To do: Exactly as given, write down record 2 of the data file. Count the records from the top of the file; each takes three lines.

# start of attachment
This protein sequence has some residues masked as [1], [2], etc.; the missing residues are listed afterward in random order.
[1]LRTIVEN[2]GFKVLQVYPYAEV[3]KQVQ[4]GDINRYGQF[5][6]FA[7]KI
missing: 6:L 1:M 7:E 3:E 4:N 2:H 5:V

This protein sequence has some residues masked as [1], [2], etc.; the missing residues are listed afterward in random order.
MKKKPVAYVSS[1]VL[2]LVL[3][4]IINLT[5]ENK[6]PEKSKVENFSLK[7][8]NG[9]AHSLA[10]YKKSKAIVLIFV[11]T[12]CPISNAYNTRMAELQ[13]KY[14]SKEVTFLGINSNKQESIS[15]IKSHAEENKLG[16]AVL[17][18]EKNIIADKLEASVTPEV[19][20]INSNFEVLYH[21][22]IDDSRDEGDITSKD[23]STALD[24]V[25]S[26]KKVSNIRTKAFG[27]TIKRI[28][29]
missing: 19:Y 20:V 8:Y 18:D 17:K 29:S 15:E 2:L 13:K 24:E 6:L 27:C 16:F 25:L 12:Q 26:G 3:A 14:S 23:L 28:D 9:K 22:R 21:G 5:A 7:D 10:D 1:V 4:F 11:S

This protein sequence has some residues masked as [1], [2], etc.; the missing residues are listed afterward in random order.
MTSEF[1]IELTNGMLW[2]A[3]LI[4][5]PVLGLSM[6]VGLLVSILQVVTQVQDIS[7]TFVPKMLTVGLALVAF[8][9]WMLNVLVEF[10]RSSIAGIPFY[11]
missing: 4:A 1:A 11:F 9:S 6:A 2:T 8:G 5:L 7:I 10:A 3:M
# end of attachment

This protein sequence has some residues masked as [1], [2], etc.; the missing residues are listed afterward in random order.
MKKKPVAYVSS[1]VL[2]LVL[3][4]IINLT[5]ENK[6]PEKSKVENFSLK[7][8]NG[9]AHSLA[10]YKKSKAIVLIFV[11]T[12]CPISNAYNTRMAELQ[13]KY[14]SKEVTFLGINSNKQESIS[15]IKSHAEENKLG[16]AVL[17][18]EKNIIADKLEASVTPEV[19][20]INSNFEVLYH[21][22]IDDSRDEGDITSKD[23]STALD[24]V[25]S[26]KKVSNIRTKAFG[27]TIKRI[28][29]
missing: 19:Y 20:V 8:Y 18:D 17:K 29:S 15:E 2:L 13:K 24:E 6:L 27:C 16:F 25:L 12:Q 26:G 3:A 14:S 23:L 28:D 9:K 22:R 21:G 5:A 7:D 10:D 1:V 4:F 11:S